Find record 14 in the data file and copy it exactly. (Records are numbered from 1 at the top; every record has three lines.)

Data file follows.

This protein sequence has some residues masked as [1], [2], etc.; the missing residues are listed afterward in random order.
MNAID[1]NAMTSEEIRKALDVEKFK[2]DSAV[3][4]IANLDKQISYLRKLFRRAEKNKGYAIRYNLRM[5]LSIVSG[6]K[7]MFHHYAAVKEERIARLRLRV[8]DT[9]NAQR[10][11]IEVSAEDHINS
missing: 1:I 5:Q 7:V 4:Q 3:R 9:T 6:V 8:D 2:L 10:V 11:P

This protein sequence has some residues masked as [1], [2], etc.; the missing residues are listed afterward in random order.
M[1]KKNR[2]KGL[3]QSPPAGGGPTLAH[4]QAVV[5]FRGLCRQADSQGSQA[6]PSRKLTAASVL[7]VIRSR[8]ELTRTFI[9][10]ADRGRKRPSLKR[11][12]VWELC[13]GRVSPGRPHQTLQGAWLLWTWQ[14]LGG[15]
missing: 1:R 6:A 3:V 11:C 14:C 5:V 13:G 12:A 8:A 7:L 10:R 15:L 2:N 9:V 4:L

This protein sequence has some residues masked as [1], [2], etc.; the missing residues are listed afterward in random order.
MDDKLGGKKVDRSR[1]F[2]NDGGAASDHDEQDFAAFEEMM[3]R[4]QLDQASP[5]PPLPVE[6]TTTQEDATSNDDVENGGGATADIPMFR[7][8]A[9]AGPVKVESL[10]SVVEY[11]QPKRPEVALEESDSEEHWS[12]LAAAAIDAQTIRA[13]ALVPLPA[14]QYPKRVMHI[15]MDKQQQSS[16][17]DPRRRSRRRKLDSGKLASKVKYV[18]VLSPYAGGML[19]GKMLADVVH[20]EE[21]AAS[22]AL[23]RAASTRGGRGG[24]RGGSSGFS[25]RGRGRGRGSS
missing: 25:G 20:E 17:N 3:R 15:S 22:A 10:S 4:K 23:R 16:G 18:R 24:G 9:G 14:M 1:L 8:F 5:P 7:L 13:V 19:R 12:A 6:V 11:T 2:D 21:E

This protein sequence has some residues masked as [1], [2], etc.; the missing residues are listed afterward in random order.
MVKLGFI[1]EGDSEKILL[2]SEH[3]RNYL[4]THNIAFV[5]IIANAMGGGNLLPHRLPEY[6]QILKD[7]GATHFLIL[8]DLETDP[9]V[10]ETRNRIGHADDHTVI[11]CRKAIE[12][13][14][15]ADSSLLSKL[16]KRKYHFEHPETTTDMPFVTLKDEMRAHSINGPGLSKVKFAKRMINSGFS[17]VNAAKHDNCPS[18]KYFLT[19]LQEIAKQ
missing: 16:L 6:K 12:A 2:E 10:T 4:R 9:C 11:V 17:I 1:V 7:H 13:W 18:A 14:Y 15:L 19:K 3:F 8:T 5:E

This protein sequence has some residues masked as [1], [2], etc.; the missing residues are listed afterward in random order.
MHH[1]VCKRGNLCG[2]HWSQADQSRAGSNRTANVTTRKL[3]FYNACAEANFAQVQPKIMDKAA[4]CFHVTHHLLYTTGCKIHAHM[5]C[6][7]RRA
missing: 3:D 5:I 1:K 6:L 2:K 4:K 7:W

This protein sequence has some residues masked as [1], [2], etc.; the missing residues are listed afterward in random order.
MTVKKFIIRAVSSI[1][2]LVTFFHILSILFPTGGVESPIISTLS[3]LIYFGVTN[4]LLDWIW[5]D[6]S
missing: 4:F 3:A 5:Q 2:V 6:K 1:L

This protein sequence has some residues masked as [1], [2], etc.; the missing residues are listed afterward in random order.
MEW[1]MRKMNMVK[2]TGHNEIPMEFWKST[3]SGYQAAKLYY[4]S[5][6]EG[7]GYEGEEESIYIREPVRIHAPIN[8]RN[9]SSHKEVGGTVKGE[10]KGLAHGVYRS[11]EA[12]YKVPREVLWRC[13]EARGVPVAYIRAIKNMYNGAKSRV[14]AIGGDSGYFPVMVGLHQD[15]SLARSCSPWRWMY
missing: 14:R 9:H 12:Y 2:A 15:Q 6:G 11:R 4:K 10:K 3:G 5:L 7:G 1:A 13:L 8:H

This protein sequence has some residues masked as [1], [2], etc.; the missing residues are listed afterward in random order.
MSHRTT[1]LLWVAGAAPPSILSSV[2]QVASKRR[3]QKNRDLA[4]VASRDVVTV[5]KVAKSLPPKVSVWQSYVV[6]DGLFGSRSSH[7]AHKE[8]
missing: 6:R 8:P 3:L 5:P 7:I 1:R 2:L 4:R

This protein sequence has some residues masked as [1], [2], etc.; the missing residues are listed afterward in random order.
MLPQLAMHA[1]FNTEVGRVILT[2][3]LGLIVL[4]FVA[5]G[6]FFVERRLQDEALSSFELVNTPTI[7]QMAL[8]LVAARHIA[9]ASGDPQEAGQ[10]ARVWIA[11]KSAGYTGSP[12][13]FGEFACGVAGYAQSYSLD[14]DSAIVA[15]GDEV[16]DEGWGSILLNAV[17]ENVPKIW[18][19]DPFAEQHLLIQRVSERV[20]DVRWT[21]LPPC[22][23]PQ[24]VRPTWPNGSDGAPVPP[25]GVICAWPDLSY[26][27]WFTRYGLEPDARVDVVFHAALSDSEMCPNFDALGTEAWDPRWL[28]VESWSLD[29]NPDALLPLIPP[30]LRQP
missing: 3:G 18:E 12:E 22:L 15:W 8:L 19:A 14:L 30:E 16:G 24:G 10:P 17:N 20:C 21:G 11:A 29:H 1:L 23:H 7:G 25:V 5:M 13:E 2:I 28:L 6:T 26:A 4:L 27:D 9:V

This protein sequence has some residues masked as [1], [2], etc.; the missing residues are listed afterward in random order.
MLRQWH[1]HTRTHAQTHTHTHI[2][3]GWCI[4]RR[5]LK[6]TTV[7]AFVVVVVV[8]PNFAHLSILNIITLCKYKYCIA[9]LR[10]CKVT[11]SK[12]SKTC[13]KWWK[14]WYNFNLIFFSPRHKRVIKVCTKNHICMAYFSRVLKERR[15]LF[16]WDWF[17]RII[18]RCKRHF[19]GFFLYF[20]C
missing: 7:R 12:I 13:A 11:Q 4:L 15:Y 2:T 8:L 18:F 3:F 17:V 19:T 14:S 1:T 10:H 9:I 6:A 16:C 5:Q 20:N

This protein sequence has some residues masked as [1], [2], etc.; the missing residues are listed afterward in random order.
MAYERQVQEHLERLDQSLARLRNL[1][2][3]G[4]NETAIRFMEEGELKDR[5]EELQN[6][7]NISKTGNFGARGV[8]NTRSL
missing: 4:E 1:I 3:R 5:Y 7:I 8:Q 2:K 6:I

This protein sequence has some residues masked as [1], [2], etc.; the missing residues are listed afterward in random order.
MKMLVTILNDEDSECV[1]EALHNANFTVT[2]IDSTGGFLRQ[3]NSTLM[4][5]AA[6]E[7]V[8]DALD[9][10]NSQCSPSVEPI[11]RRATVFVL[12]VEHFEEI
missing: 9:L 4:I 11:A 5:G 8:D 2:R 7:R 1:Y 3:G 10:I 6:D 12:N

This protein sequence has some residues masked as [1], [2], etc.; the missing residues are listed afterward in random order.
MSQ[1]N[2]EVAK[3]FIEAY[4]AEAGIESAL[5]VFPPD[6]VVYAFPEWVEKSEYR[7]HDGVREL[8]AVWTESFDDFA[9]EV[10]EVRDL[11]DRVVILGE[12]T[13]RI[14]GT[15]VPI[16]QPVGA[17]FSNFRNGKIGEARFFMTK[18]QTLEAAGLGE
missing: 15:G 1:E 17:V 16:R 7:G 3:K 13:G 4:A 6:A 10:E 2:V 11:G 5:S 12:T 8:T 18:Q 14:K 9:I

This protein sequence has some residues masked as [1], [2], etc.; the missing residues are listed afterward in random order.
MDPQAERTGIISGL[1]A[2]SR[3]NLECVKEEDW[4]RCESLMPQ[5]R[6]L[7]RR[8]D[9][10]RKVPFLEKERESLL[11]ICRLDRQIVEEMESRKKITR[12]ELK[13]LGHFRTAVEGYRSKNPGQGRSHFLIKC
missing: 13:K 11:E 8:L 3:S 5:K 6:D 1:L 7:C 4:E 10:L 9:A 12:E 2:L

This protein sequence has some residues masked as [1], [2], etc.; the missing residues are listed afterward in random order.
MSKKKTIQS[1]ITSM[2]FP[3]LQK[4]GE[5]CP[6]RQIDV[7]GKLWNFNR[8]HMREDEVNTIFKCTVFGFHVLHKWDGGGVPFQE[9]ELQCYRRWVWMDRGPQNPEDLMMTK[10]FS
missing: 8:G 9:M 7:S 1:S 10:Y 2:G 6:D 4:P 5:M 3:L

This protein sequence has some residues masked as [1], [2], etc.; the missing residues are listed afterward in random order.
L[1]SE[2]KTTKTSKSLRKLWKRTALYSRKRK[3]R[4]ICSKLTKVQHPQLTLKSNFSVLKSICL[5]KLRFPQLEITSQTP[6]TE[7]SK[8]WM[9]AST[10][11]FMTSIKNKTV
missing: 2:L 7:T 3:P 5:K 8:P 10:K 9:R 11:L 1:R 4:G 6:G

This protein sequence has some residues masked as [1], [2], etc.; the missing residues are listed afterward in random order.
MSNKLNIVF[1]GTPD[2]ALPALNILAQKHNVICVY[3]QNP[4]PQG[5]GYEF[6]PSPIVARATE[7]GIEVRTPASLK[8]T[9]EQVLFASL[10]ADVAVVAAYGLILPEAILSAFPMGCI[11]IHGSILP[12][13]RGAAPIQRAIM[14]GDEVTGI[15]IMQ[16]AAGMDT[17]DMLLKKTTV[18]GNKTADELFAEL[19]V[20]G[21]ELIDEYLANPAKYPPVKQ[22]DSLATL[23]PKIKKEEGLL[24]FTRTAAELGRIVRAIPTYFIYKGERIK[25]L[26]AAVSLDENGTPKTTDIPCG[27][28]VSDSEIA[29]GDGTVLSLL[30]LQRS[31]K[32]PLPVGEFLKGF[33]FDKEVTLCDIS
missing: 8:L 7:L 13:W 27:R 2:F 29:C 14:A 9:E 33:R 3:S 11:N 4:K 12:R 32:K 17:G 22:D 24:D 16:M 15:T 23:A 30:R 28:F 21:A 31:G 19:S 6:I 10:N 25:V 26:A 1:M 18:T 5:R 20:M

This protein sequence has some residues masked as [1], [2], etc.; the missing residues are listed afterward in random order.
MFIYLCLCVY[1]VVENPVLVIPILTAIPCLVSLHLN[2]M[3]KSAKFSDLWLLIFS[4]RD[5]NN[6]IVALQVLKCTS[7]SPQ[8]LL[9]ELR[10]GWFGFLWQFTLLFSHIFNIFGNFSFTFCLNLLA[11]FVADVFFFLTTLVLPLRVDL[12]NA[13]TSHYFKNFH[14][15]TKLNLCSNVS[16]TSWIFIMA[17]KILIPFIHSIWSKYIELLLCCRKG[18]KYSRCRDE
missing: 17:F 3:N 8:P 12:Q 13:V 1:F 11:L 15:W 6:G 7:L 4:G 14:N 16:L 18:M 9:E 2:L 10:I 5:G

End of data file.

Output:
This protein sequence has some residues masked as [1], [2], etc.; the missing residues are listed afterward in random order.
MDPQAERTGIISGL[1]A[2]SR[3]NLECVKEEDW[4]RCESLMPQ[5]R[6]L[7]RR[8]D[9][10]RKVPFLEKERESLL[11]ICRLDRQIVEEMESRKKITR[12]ELK[13]LGHFRTAVEGYRSKNPGQGRSHFLIKC
missing: 13:K 11:E 8:L 3:S 5:K 6:D 1:L 7:C 4:E 10:L 9:A 12:E 2:L